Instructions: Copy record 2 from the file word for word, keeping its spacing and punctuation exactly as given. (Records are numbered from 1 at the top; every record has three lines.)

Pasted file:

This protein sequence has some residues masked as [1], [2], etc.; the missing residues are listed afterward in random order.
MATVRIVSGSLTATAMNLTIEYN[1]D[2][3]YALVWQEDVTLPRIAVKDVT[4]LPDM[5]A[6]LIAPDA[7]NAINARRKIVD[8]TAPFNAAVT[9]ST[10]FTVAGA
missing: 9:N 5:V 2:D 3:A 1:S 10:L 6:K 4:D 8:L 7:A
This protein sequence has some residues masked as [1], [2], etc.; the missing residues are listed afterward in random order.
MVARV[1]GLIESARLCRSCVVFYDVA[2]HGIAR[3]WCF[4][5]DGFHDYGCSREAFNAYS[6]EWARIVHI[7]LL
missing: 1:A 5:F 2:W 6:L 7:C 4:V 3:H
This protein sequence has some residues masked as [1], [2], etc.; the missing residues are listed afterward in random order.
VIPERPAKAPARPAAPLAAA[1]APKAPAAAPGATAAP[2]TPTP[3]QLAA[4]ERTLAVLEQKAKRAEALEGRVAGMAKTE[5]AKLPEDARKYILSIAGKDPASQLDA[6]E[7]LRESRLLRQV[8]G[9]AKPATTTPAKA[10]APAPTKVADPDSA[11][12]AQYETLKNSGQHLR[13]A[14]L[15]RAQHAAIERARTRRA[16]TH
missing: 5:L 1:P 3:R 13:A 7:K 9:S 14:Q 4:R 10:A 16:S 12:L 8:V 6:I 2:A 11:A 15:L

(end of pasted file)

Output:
This protein sequence has some residues masked as [1], [2], etc.; the missing residues are listed afterward in random order.
MVARV[1]GLIESARLCRSCVVFYDVA[2]HGIAR[3]WCF[4][5]DGFHDYGCSREAFNAYS[6]EWARIVHI[7]LL
missing: 1:A 5:F 2:W 6:L 7:C 4:V 3:H